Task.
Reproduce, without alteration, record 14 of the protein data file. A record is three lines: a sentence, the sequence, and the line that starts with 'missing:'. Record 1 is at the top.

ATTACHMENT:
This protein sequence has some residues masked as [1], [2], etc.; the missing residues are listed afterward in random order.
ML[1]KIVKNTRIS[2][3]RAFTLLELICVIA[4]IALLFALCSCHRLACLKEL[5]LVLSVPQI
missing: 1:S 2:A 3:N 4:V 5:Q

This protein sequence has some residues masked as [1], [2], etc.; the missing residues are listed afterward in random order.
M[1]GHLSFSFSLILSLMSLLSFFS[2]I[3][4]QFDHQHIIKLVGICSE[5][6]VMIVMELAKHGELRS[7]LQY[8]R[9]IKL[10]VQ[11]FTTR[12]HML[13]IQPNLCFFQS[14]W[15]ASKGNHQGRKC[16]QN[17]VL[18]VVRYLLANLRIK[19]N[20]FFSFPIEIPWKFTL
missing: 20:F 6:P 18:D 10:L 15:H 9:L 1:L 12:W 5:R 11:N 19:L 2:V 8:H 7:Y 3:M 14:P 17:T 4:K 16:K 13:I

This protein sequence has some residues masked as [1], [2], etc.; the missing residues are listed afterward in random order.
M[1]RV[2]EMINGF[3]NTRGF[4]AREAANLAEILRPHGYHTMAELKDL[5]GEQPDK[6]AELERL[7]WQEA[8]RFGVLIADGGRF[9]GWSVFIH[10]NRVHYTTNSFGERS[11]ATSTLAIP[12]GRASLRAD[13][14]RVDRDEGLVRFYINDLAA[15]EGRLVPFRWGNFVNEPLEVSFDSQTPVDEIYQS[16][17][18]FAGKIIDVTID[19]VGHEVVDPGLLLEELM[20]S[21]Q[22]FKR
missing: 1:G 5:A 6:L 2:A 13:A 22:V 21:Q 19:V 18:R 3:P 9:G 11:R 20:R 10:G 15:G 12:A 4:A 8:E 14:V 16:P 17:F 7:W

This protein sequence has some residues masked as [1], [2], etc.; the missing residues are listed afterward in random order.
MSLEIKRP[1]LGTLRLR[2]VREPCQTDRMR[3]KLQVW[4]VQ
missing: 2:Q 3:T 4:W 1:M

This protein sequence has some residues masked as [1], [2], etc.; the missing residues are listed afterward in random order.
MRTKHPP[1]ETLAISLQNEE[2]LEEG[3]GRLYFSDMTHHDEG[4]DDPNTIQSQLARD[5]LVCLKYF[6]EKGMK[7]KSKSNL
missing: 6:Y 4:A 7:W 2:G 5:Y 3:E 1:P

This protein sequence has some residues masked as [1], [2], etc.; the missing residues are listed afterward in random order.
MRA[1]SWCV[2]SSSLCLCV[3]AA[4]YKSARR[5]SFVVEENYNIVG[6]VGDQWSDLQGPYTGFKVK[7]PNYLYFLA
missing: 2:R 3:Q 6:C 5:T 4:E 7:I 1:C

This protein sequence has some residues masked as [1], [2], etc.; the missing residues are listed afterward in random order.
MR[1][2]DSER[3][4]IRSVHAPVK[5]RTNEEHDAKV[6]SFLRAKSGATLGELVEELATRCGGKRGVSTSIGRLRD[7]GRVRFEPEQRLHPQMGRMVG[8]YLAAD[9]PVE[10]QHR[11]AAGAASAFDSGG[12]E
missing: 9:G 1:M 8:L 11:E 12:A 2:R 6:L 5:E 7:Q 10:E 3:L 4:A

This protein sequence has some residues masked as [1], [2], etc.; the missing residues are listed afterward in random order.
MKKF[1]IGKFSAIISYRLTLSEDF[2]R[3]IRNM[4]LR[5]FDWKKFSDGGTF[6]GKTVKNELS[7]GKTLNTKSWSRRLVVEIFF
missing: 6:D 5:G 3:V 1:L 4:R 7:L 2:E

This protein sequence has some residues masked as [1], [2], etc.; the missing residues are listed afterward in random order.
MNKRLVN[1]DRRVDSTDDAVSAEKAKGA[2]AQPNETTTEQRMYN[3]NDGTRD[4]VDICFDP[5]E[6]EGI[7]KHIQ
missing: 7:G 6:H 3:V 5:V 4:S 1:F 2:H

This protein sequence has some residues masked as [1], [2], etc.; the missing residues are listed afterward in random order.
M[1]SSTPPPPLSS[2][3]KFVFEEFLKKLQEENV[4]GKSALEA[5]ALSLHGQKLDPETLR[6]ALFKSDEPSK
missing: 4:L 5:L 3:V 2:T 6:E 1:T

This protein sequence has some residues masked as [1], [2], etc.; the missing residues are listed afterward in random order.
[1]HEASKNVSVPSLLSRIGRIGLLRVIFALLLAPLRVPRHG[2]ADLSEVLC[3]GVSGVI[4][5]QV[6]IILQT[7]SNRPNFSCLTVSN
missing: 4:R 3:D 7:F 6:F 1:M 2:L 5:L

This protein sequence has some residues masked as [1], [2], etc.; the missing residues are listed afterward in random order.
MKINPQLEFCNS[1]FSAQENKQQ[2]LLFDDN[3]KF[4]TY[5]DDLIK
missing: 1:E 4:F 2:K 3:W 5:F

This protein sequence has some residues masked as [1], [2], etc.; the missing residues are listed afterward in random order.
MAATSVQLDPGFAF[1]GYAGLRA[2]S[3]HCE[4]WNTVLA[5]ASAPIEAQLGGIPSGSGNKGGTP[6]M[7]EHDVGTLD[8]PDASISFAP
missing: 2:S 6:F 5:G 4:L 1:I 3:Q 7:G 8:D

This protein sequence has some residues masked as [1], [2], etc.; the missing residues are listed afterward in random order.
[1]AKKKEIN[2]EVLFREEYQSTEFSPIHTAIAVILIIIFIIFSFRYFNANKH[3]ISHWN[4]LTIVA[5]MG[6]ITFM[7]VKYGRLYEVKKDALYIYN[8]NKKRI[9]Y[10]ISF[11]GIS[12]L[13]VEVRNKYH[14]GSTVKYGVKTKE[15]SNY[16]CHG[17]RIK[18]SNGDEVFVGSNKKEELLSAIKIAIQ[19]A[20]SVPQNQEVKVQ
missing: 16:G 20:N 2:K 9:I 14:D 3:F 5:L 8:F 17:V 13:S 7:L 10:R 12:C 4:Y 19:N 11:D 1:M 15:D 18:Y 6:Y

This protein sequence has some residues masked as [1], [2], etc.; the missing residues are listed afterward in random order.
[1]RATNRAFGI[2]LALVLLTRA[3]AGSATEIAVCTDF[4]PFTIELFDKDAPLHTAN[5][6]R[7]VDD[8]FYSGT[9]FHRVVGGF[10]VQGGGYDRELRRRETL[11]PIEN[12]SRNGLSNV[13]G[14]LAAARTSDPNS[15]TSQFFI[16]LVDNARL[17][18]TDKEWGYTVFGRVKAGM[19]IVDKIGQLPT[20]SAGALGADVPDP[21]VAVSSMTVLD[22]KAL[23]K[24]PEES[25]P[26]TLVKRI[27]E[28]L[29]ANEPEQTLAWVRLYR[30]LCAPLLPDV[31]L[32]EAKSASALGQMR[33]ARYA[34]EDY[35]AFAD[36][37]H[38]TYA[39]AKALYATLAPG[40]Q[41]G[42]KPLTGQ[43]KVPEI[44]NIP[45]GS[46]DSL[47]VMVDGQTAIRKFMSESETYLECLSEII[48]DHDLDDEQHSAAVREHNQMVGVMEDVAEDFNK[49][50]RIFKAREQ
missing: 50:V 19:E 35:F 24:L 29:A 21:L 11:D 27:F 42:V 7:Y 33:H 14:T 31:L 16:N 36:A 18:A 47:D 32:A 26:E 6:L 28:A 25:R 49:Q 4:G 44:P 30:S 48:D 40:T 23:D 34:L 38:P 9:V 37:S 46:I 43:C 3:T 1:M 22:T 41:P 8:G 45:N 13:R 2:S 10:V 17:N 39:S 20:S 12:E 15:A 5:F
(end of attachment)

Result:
This protein sequence has some residues masked as [1], [2], etc.; the missing residues are listed afterward in random order.
[1]AKKKEIN[2]EVLFREEYQSTEFSPIHTAIAVILIIIFIIFSFRYFNANKH[3]ISHWN[4]LTIVA[5]MG[6]ITFM[7]VKYGRLYEVKKDALYIYN[8]NKKRI[9]Y[10]ISF[11]GIS[12]L[13]VEVRNKYH[14]GSTVKYGVKTKE[15]SNY[16]CHG[17]RIK[18]SNGDEVFVGSNKKEELLSAIKIAIQ[19]A[20]SVPQNQEVKVQ
missing: 16:G 20:N 2:K 9:I 14:D 3:F 5:L 8:F 17:V 13:S 7:L 10:R 12:C 4:Y 19:N 11:D 1:M 15:D 18:Y 6:Y